Project Summary

Improving Sensitivity, Precision, and Repeatability of the GFAP-ELISA for Detecting CNS Contamination in AMR-generated Tissues Compared to the Immunohistochemical Protocol Used by USDA-FSIS

Principle Investigator(s):
Kim L. Hossner, Keith E. Belk, Robert S. Yemm, Gary L. Mason, Bruce A. Cummings, Stacey Sonnenshein, M. C. S. Reddy, John N. Sofos, John A. Scanga, J. Daryl Tatum, Gary C. Smith
Colorado State University
Completion Date:
May 2003



The presence of brain or spinal cord as an inadvertent contaminant of meat may result from the stunning of livestock, the splitting of the carcass or the preparation of advanced meat recovery (AMR) products from the vertebral column. In light of current consumer concern about bovine spongiform encephalopathy (BSE), a disease transmitted by consumption of central nervous system (CNS) tissue, a reliable analytical test for CNS tissue in meat products is essential to ensure consumer confidence and allay consumer fears of BSE agents in meat products. 

A method to detect the presence of CNS tissue in meat products has been developed. The method uses a fluorimetric enzyme-linked immunosorbent assay (F-ELISA) for the detection of glial fibrillary acidic protein (GFAP), an antigen which is highly, but not completely, restricted to astrocytes and satellite cells in the CNS. The F-ELISA was sensitive to 0.2ng GFAP, had an intra-assay coefficient of variation (CV) of 2.0% and an inter-assay CV of 14.1%. Bovine spinal cord and brain demonstrated dose-response curves which were parallel to GFAP standards, while peripheral sciatic nerve and cervical ganglia also cross-react at very high concentrations. Using this assay, levels of GFAP in bovine tissues were measured of approximately 2,000ng/mg in spinal cord, 600ng/mg in brain, 12ng/mg in sciatic nerve and 2-4ng/mg in cervical dorsal root ganglia. A comparison of this method with the Ridascreen ELISA and an earlier colorimetric GFAP ELISA has been published.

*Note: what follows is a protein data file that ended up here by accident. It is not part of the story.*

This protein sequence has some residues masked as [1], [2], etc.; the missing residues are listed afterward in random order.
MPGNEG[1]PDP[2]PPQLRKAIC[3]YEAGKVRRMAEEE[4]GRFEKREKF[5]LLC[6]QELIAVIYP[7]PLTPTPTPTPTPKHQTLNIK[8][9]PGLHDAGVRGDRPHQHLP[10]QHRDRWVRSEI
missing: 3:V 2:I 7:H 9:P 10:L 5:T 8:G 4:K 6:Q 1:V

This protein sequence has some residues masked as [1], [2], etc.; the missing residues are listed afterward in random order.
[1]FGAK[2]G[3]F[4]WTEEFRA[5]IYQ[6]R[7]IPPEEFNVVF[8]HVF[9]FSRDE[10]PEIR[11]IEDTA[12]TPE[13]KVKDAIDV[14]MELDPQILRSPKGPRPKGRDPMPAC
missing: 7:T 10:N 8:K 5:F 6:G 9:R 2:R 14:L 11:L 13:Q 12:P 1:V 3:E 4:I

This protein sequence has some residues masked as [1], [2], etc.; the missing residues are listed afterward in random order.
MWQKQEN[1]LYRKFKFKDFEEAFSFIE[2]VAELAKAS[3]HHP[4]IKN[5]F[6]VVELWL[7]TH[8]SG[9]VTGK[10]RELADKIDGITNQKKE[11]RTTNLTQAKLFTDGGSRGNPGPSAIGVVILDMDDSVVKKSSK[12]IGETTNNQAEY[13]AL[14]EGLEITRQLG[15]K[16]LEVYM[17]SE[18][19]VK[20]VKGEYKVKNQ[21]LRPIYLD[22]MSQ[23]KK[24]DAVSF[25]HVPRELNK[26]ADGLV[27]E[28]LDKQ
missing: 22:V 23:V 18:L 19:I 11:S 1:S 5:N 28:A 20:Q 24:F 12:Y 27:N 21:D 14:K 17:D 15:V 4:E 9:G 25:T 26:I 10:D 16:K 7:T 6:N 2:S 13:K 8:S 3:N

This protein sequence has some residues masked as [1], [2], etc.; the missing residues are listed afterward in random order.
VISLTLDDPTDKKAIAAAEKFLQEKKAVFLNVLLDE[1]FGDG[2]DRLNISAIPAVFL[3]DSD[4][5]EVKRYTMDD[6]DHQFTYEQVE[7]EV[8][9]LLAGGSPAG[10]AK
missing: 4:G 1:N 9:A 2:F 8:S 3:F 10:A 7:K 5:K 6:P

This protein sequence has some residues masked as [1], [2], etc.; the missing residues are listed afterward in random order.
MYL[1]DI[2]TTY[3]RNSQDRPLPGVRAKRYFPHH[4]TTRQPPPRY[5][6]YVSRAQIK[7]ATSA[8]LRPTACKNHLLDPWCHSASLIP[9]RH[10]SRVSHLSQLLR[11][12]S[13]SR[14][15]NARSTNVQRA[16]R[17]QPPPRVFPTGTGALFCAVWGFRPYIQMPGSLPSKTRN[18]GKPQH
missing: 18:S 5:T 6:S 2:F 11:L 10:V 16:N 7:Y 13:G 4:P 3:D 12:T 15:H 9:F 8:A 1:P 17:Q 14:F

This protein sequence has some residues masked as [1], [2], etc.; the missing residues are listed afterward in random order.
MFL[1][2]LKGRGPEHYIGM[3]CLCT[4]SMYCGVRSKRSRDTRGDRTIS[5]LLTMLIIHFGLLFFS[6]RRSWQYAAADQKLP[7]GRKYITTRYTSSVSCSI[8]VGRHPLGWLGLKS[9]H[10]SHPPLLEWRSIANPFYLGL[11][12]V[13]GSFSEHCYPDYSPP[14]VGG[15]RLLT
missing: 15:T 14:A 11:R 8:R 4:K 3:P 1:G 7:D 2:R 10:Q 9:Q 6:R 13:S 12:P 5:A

The CSU F-ELISA provides a method to detect small amounts of CNS tissue in meat products which is simple, cost-effective and efficient. This assay forms the basis for a commercially available kit for the detection of CNS tissue in meat products, the 10/5 Ridascreen assay developed by R-Biopharm AG.

This study was designed to compare three methods for detecting CNS tissue in AMR-generated comminuted beef –that differ in either sampling protocol or laboratory testing methodology – for their sensitivity, repeatability and precision. These methods are: 1. The Colorado State University F-ELISA for GFAP; 2. The R-biopharm GFAP-ELISA; and 3. The USDA Eastern Laboratory immunohistochemical procedure. In addition, modifications of the commercial R-Biopharm protocol were examined to improve its sensitivity, repeatability and precision.

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